The delivery of some of Australia's most exciting arts, entertainment, education and aged care facilities has been increasingly challenging during COVID-19. In particular, complications in supply chains have led to the country's largest shortage of steel and timber.
Given Australia's geographic location, sourcing these materials from overseas has seemed near impossible. Local sourcing has also been impacted by environmental factors such as extreme rainfall and flash flooding which have delayed the transportation of materials around the country.
When it comes to delivering large-scale, multimillion-dollar projects, this shortage needs to be expertly managed, with the use of innovative technologies and careful supply chain coordination.
Australia is seeing prices sky rocket with steel rising by an astounding 15 per cent, and lead times for large scale projects are now taking up to eighteen months. This is having a ripple effect on overall project costs which was something that was heavily managed in one of Adelaide's most anticipated expansions at the SkyCity Casino, which used a total of 220 tonnes of steel.
Tactics such as incorporating shop drawings, or design intent plans as early as possible, provide a client with a rough idea of realistic costings and timings and help avoid potential crises. This is something that was used recently during the redevelopment of Adelaide's Her Majesty's Theatre - which used a total of 950 tonnes of steel - enabling our team to bring in the project on time and under budget.
This is an ongoing issue. Addressing it now will benefit the industry, and therefore Australia's economy long term. In fact, Australia's best insurance is providing support for local capacity of steel production.
The need for local producers has become more prominent throughout the pandemic with timber and steel only adding to the existing challenges faced by the industry as a result of COVID-19. Even before this shortage, there were major delays in sourcing materials like tiles, vinyl, glass and aluminium due to pandemic-related backlogs.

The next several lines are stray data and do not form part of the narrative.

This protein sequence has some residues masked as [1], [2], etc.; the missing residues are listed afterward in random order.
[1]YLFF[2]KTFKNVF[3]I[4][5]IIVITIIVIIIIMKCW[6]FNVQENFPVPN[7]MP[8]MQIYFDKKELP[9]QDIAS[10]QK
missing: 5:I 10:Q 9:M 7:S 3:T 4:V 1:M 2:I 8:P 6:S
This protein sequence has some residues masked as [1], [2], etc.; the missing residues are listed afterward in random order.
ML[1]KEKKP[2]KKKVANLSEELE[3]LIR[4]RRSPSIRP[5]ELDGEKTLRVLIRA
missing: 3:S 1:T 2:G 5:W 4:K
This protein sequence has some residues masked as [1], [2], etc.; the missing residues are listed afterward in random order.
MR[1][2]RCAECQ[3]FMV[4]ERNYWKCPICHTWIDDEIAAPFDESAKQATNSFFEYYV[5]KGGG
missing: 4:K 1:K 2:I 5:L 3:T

Throughout the peak of the pandemic, bricks sourced from Spain took nine months longer than usual, while tiles from Dubai suddenly became unavailable. In some instances, these delays and cancellations resulted in our team adapting the project's original design and identifying opportunities for locally-made products to be used instead.
Open communication and understanding between staff and clients during these times have been critical to ensure they understood potential delays and that prices of materials may only be guaranteed for a shorter period of time than usual.
Another way we've been navigating the situation is by sourcing from several suppliers instead of one. In many cases, suppliers have been able to break up bulk orders to lessen the impact.
When it comes to projects such as aged care facilities, long delays aren't ideal, so finding a solution is essential. Despite the challenges, it was through detailed planning and open communication with both suppliers and the client, that our team was able to recently complete the construction of the Anglicare Minto Development, a flagship project aimed at helping older Australians to live independently.
In addition, digital modelling of projects can assist the construction industry to effectively plan ahead and coordinate moving parts during times of crisis. Building Information Modelling (BIM) allows construction professionals to seamlessly plan, design and accurately visualise a project prior to the commencement of work.
Recently, new BIM technology was implemented on the construction of the Q Building at University of Newcastle's Honeysuckle City Campus, involving a facade consisting of 113.4 tonnes of timber. This technology allowed our team to successfully navigate the long lead time for timber supply from Europe to secure a total of 24 container loads of timber and accessories, and complete the mass timber elements ahead of schedule.
While Australia currently has a crisis on its hands, it is essential that workers stay optimistic despite these challenging times and continue to find innovative ways to deliver some of Australia's biggest builds.
While this is possibly the most testing period the sector has seen since Australia's pre-Olympics construction boom in the 1990s, there are ways around it.
- Scott Brumfield, construction manager at Hansen Yuncken